And the knives were so sharp!

Let me know what you come up with when you make your own carne asada.  What marinade did you use?  How did you eat it?  And as always,


Post #536 The Best Kind of Market

July 5, 2017 at 4:46 PM | Posted in Uncategorized | 1 Comment

No, it’s not the one where everything is free.  That market doesn’t exist.  The best kind of market is the large, open air farmer’s market type of market.  Some are better than others, and some aren’t worth going to.  We used to go to one while we lived in Maryland.  When we first started going, it was a veggie stand for a single farm.  They grew and included baked goods, then added lunch items.  They expanded to the point where it was no longer a veggie stand, or even a farmer’s market.  We stopped going.

I’ve been to open air markets all over the world.  Even when I don’t buy anything, it’s a load of fun to wander around, watch people interacting with merchants, and seeing everything on display.  Once I saw a massive pile of shoes, and people were pawing through them.  I finally figured out that it was a hunt to find two matching shoes in the right size.  We’ve found what is likely going to be our favorite market here.

It’s only about 20 minutes away, but then, in this state, nothing is very far away.  We visited once before just after we got here and were impressed, but it was still early in the season.  We’d been to a couple more since then, but preferred this one.  We went this past Saturday to get stuff in prep for the Fourth, and to test out one merchant.  There was a knife sharpening service.  And we have a set of professional quality knives.

So we planned out the morning, getting up at our normal times and taking care of the dogs, etc.  The market didn’t open until 9am, so we had time to kill so we went to one of my favorite diners, but more on that one later.  We enjoyed a leisurely breakfast, drove to the market, and was still ten minutes early.  The market is pretty stable, the same vendors are usually there week after week, and usually in the same spot.  It’s set up in a park so there’s a combination or cement walking paths and dirt trails.  There’s areas for kids to play, dogs to play, and musicians to play.  We were ten minutes early, and were able to park within  a couple of blocks on a hill in a fairly settled neighborhood.  We passed a few people already on their way to the market.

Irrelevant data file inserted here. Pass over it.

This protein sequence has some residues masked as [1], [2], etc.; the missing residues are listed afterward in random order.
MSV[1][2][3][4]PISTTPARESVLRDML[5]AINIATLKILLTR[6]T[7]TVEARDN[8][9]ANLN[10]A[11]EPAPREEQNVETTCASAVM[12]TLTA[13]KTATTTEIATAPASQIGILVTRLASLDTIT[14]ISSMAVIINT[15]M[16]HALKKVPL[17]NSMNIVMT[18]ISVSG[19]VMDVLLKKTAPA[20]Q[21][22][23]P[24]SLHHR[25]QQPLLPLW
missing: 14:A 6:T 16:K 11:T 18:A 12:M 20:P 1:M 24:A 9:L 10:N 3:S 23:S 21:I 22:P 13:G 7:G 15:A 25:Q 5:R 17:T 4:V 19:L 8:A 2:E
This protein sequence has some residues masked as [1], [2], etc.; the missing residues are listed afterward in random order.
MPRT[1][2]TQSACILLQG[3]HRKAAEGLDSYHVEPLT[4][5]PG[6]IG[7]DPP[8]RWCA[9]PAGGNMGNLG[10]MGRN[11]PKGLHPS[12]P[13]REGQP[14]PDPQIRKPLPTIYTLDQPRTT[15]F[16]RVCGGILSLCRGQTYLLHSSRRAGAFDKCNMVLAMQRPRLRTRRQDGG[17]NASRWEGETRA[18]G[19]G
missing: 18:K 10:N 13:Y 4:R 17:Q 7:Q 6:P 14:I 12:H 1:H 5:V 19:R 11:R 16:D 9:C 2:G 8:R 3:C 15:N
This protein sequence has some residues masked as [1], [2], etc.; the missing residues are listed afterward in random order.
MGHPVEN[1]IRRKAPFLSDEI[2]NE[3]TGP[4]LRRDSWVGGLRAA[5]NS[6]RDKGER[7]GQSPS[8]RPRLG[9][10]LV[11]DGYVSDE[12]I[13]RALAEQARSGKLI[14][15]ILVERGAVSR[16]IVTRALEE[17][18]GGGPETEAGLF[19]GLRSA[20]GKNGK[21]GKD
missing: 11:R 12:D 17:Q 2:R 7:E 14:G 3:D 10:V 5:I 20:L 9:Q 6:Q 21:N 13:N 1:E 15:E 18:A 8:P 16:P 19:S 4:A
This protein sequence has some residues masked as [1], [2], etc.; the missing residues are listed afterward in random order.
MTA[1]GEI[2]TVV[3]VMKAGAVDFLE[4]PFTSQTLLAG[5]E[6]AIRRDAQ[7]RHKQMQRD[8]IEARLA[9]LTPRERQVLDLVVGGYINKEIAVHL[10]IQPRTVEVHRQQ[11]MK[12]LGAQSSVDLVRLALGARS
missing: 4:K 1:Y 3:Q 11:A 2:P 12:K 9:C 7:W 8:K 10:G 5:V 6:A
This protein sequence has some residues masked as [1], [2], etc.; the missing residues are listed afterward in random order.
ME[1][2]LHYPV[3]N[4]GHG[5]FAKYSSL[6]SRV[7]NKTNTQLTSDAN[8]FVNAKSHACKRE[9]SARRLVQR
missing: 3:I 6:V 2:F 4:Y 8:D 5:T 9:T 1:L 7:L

The first time we went there, we must have copied the address wrong because we ended up nowhere near the place.  We switched from GPS to IPhone and found it with some minor difficulty.  This time, we copied the address right, and got there like we knew what we were doing.  So the day started off right.

We entered the park and followed the path to the market.  We were immediately entranced by the vegetable stand on the left.  It was local, it was fresh, and it was abundant.  Tomatoes so ripe they would split just by looking at them.  But since we were early, no one was selling.  We wandered around to the knife sharpener.

“Hi,” I said.  “I know it’s too early to start working, but can you just accept the knives now and start sharpening in a few minutes?”

There was a younger guy with arms like an athlete, and an older guy with a personality as big as the market itself, and a sense of humor to match.  The older guy said, “Sure!  I’ve been known to start early.”

“Yeah, as often as possible,” the younger guy retorted.  I handed him our knives.  We’d brought everything except the serrated knife because we don’t like that one and want to get rid of it.  There was water drops on them from the water bottles that were in the same bag.

“Sorry,” I said wiping the butcher’s knife on my pant leg quickly.  “There’s water condensation from the water bottles in the bag.  We don’t usually store them in water.”

“It’s okay,” the older guy said while the younger guy said, “We don’t judge.”

The younger guy checked each knife for size and sharpness.  His eyebrows lifted slightly with each knife.  At the end he quoted a price and asked, “Are you a professional chef?  These are good knives.”